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Monday Bolts: 1.14.19

Royce Young (ESPN) on Saturday’s win over the Spurs in OKC: “Schroder scored 19 points in the Thunder’s 122-112 win over the Spurs — all in the second half — and did so in the kind of flurry that takes over a game and swings it dramatically in one direction. His first bucket came with 2:47 left in the third, a patented stutter-step floater in the paint over a leaping Spurs big. A minute later, he pulled confidently from the wing, splashing a 3. A minute after that, he knifed to the rim, took some contact and finished a tough layup. He slapped the floor in frustration, said something to the official and was dinged with a technical. It was just collateral damage to keep the motor running hot. He capped the quarter with a driving layup at the buzzer, helping turn a nine-point halftime deficit to a six-point lead heading to the fourth.”

The 48: Spurs @ Thunder

ESPN on the Thunder retiring Nick Collison’s jersey on March 20: “Nick Collison’s No. 4 will be the first number retired by the Oklahoma City Thunder. The Thunder announced Saturday that they’ll retire Collison’s jersey in a ceremony on March 20. “I am thrilled that Nick Collison will be the first Thunder player to have their number retired in Oklahoma City,” Thunder chairman Clayton I. Bennett said. “He has cemented himself as part of the fabric of this community and our organization by setting an example of commitment, hard work and authenticity. Congratulations, Nick.”

Cody Taylor (Thunder Wire) with reaction to the Collison news: “With the news that his number will be retired, San Antonio Spurs head coach Gregg Popovich called the move ‘classy’ by the Thunder to honor Collison after his service. While Popovich was certainly happy for Collison, several players around the league took to Twitter to offer their support and appreciation for the Thunder and Collison.”

Zach Buckley (B/R) with every team’s most untouchable player at the trade deadline: Russell Westbrook — He has numbed us to statistical excellence; we went from expecting to never see a triple-double average to yawning as he posts his third straight. Plus, his relentless competitive drive embodies this small-market organization that has survived the defection of Kevin Durant and, due in large part to Westbrook, convinced George, a Southern California native, to choose the Sooner State over a return to Hollywood. “A lot of it was I liked our chemistry, I liked what he brings to the table, I liked his competitiveness and I loved him as a teammate, as a friend, as a brother, as a dude in the locker room,” George told ESPN The Magazine‘s Royce Young. “He had a lot to do with me coming back here. A lot of it,” George says now of Westbrook’s impact on his decision to stay, “was I liked our chemistry, I liked what he brings to the table, I liked his competitiveness and I loved him as a teammate, as a friend, as a brother, as a dude in the locker room. He had a lot to do with me coming back here.”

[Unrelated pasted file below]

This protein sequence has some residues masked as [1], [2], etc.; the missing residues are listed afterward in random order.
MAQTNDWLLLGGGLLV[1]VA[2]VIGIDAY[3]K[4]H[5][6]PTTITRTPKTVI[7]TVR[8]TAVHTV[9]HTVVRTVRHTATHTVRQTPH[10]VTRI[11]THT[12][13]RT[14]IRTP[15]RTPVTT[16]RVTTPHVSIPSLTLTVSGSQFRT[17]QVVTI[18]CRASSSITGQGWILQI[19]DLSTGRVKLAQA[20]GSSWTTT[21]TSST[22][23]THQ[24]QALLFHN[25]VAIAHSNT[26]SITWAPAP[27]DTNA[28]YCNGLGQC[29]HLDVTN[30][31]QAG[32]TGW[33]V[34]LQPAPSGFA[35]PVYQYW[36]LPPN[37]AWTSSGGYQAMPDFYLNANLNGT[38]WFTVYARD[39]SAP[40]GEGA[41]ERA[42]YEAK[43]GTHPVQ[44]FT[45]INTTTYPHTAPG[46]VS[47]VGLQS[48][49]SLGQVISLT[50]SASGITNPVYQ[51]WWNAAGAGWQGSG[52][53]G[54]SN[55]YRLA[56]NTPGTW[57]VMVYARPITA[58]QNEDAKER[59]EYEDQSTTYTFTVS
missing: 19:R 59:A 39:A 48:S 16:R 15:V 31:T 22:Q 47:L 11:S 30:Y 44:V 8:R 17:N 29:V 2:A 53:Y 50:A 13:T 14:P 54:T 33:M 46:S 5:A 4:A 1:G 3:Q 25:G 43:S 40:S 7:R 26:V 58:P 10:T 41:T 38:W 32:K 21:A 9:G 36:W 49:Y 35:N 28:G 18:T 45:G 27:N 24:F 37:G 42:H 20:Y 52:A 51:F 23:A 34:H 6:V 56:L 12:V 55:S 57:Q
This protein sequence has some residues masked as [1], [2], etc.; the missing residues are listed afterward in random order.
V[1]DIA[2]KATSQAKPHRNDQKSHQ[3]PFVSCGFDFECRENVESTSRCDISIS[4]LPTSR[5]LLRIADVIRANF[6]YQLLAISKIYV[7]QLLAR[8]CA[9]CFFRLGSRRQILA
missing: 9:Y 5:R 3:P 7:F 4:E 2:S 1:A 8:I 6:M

Brett Dawson (Athletic) on the Thunder at the halfway point of the 2018-19 season: “No team scoring as little this season as the Thunder — 107.6 points per 100 possessions — has won as much. OKC is 18th in the NBA in offensive rating, and its 25 wins are the most among the league’s bottom 13 in that category. The schedule gets tougher from here — more on that later — and it would be a big boost if OKC could find a new offensive wrinkle. At first glance, the biggest issue is Oklahoma City’s perimeter shooting. The Thunder are last in the NBA in 3-point shooting percentage (32.6) and 25th in 3-point makes (9.8 per game). The obvious solution, then, is to find a new 3-point threat. But that figures to be challenging. The trade market is unlikely to feature a supply of shooters to match the demand as teams eye perimeter upgrades.”

Erik Horne & Maddie Lee (Oklahoman) grade the Thunder players at the season’s midway mark: “Dennis Schroder: B. An instant upgrade over Felton with the second unit and an additional playmaker alongside Westbrook and George. Stepped in well in Westbrook’s eight missed games. Has wavered between big moments and prolonged slumps on both ends, but fits Thunder’s up-tempo style (and salary cap) more than Anthony.”

ESPN has the Thunder sixth in their latest power rankings: “The Thunder and Spurs turned in a 1980s-style, high-scoring home-and-home last week, splitting the games, with the Thunder outscoring the Spurs 269-266 in two classics. There is some concern that the vaunted Thunder defense gave up 154 points to the Spurs in one game, even in double-overtime, but their effort to bounce back and win the sequel by 10 points over the hot Spurs helped settle things back down.”

Marc Stein (NY Times) has the Thunder fifth in his power rankings: “Remember the Thunder’s 0-4 start? Neither do we. Despite the season-long absence of the ace defender Andre Roberson, Oklahoma City leads the league in defensive rating (allowing just 102.9 points per 100 possessions) and specializes in the physical style that has troubled Golden State in the past. The Thunder have undoubtedly benefited from what ranks as the league’s second-easiest schedule to date, but you would struggle to find a star duo meshing better than Russell Westbrook and Paul George.”

Around the League: James Harden went 1-for-17 from three last night…. The Warriors think Luka Doncic looks like an All-Star…. JJ Barea tore his Achilles…. The Lakers are bad without LeBron…. Robin Lopez prefers the Warriors if he’s bought-out in Chicago…. New roles for misused talents…. How Trae Young became the NBA’s most exciting rookie.